This report looks at strains, the cannabis industry’s unique way of categorizing and marketing its products, in terms of sales data. It shows top strains for each state, the overall popularity of certain well-known strains, and strain rankings within product categories, among other important data points. It also offers insight into the phenomenon of non-strain-specific products. It will be especially interesting for people producing and marketing Flower or Pre-Roll products, but also for anyone who works with strain-specific products
Strains are one of the most confounding aspects of the cannabis industry. They are simultaneously sacred, being the oldest and most trusted method of categorizing cannabis, and scientifically dubious, as there is little in the way of peer-reviewed research showing that one strain differs meaningfully from another. Regardless, they are a deeply entrenched part of the cannabis industry and have been, since even the old days of the grey/black market, where vendors would show up in dispensary lobbies with duffle bags of full of cannabis.
However, with the advent of medical cannabis and dispensaries, where cannabis could be presented in a more traditional retail environment, strains went mainstream. Instead of a strain simply being an excuse for your dealer to charge you more, it became a way to understand what the experience or effects of a given phenotype of cannabis would be. Under legal cannabis, the number of strains bred, cultivated, and sold has ballooned even further. The most famous strains still hold strong — Blue Dream, Gorilla Glue, Green Crack, etc. — but have been joined by a seemingly unlimited number of newcomers and crossbreeds.
While, again, there isn’t science to support the claim that all these strains do actually have unique effects, there is science that suggests strains do make a significant difference in the molecular composition of cannabis. According to testing data, Charlotte’s Web, a famously high-CBD strain, reliably falls within a specific range of CBD and THC content. This is all to say that strains, as confusing as they can be, are serious business for the cannabis industry.
Indeed, our data reflects that. We examined the most popular strains by state, category, and generation, and an interesting picture has emerged. While certain well-known strains still dominate the market in places that have lower product diversity overall, the legendary strains are often edged out in places with more mature and diverse markets.
Even more interesting is the phenomenon of non-strain-specific products — products labeled only by their broad category, like indica, sativa, or hybrid — something that definitely developed after recreational legalization became more widespread. The data indicates that these products may be overtaking traditional strains in sales, suggesting that newer, more casual cannabis consumers are not as interested in nerding out. It may be that consumers are trusting brands to simply sell them a good hybrid, rather than spending the time to research individual hybrid strains on their own. Somewhat related to that, we’ve looked into the relationship between brands and strains, examining how the number of brands selling a given strain affects that strain’s sales rank.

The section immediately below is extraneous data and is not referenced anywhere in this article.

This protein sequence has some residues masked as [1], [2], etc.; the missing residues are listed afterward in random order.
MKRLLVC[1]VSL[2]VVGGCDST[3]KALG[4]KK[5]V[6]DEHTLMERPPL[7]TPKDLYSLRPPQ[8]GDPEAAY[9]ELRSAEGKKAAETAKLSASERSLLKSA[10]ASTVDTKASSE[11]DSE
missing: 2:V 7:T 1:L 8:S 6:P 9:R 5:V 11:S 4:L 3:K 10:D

Strains are without a doubt one of the most unique aspects of the cannabis industry. While one can dive infinitely deep into the world of craft beer or even specialty teas, there is no other consumer product that is sold based on such a nebulous labeling system. Beer and tea both have well-defined styles, from oolong to oyster stout. Strains are an unlikely combination of lore, taxonomy, and simple marketing savvy, with no clear rules about what is and isn’t a given strain. Regardless, understanding them is vital to success, and we hope this report will help.
Data for this report comes from real-time sales reporting by participating cannabis retailers via their point-of-sale systems, which are linked up with Headset’s business analytics software. The data included are for 2019, except where noted. Strain names were obtained by scraping product titles in categories including Flower, Pre-Roll, Concentrates, and Vapor Pens, which yielded over 3400 unique strains. All inhalable products including any of these strains in their name were then tagged with the correct strain, with about 80% of all inhalable products in our dataset having a positive match. Products with names that included terms like ‘hybrid’, ‘indica’, or ‘sativa’ were included in the Sativa Dominant, Indica Dominant, and Hybrid Dominant categories, respectively.
Headset’s data is very reliable, as it comes digitally direct from our partner retailers. However, the potential does exist for misreporting in the instance of duplicates, incorrectly classified products, inaccurate entry of products into point-of-sale systems, or even simple human error at the point of purchase. Thus, there is a slight margin of error to consider.
This chart shows all of the top selling strains for each state and province that Headset tracks. It’s interesting to note that Blue Dream, by far the most famous strain, only comes in at the top of two markets: Alberta and Colorado. The other top-selling strains are kind of a mixed bag, with only Oregon picking a classic in Jack Herer. Washington State has gravitated towards the relative newcomer that is Wedding Cake, an indica-dominant hybrid, and is joined by the remaining states in preferring indica or indica-dominant strains. That said, this graph does not include products that are labeled simply by indica, sativa, or hybrid. Only actual named strains are shown.
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